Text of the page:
We love Americans, and we especially love rubbing their cheeseburger-chewing, corn-fed faces in some sweet videogame defeat. Isn't that what trans-Atlantic friendship is all about?
If you've ever demolished a trash-talking Yank at an online game you'll know what we mean. We haven't, however, experienced this thrill playing NHL Rivals 2004. Ice hockey is firmly a minority sport here, so good as we are at home, we ended up facing off against some chubby New Yorker who plays stuff like this with the same kind of obsession we lavish on Pro Evo.
In short, we got minced. But it's cool because Rivals is yet another addition to Xbox's brilliant XSN, the online service that lets you meet fellow gamers, organise leagues and tournaments, and track down players more suited to our ice hockey standards. Probably five-year-old kids. Blind ones at that.
Problem is, if you are serious about your ice hockey games Rivals' online capability is one of the few things to get excited about. For a start, the Rivals tag sounds cool but adds very little. Like cross-town rivalries in footie, these relationships are important, but all Rivals does to approximate the loathing is to have the commentators say things like, "If your friends don't like ice hockey this is the kind of game you want to bring them to!" Thanks pal, but if our friends didn't like ice hockey we'd just save ourselves the ticket price and buy more beer.
Fair enough, there is more likelihood of a ruck. Each player has a Fuse bar that rises as they get walloped. In matches between rivals everyone's fuse is shorter so the gloves are more likely to come off.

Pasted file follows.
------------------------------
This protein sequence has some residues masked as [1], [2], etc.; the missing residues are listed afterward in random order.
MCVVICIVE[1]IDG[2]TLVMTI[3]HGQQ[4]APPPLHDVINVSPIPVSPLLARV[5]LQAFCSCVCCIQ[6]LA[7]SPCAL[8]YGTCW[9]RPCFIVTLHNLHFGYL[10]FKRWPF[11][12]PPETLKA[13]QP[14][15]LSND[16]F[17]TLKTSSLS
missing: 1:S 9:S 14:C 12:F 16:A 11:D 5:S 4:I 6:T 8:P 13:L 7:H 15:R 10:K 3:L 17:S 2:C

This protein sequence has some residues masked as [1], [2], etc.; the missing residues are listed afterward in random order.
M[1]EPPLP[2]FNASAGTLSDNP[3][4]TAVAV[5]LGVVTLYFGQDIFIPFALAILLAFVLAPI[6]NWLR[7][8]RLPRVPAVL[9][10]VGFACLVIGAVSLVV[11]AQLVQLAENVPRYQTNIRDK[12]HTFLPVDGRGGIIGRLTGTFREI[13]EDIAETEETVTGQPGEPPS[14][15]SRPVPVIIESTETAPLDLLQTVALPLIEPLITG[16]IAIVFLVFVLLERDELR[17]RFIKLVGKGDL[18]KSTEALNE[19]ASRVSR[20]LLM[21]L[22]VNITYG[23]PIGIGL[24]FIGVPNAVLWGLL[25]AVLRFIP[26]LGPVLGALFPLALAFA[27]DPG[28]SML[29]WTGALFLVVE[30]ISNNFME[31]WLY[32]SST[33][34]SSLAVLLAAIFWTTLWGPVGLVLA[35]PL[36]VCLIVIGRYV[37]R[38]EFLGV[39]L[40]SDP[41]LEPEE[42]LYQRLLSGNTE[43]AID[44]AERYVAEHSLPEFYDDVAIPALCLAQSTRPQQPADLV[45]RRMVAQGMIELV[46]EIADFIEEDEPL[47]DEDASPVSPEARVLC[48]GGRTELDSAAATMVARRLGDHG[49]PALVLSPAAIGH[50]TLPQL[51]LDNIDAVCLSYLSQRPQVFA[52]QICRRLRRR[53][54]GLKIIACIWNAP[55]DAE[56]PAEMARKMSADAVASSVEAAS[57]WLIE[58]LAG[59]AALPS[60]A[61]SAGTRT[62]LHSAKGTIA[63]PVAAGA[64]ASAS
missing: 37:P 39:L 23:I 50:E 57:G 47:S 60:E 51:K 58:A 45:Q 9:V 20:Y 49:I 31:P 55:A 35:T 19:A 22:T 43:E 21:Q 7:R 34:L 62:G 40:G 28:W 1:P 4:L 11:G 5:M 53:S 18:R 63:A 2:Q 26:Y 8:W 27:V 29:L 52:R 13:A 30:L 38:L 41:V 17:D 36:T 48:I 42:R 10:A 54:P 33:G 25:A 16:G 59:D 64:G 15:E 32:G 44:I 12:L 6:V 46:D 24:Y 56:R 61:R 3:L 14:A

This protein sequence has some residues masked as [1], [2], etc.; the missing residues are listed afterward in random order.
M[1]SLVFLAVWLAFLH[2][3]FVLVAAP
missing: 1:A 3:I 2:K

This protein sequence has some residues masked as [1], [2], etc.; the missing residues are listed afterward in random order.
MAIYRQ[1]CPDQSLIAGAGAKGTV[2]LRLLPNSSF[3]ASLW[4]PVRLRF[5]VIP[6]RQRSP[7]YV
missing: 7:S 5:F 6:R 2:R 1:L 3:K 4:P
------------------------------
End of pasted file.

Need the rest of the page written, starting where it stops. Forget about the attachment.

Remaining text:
It's A Stick Up
As well as the Fuse bar every player is categorised as an Enforcer, an Agitator, a Sniper, or just balanced. Each has their own strengths, weaknesses and special abilities that must be understood to get the most out of their game. Snipers, for instance, can shoot the dingleberries off a cow's arse but are susceptible to getting creamed by hard-hitting Enforcers.
But, other than those nice touches, Rivals fails to match up adequately against EA's NHL or ESPN NHL. The controls are too loose and there's so much inertia behind players that grabbing a free puck can be an exercise in precision analogue stick control. Passing, too, isn't as fluid or quick as we've seen in other hockey games, and big hits don't feel very satisfying.
Rivals also fails to impress with its presentation. EA's NHL looks wicked, and we absolutely love ESPN NHL's cool TV stylings. Rivals, however, opens every game with the same player animations, consistently chooses crap camera angles for replays, and suffers from rare but annoying frame-rate problems.
Its icey action hasn't completely thawed, it's just defrosted a bit. The XSN support is far superior to the online modes in other ice hockey games, but in every other area Rivals fails to face off. And anyway, where's the fun in getting thumped by lardy Yanks?
Think football games - if EA's NHL is Pro Evo and ESPN NHL is FIFA, this is the equivalent of This is Football. Not necessarily bad, but XSN support is its only advantage over its, er, rivals.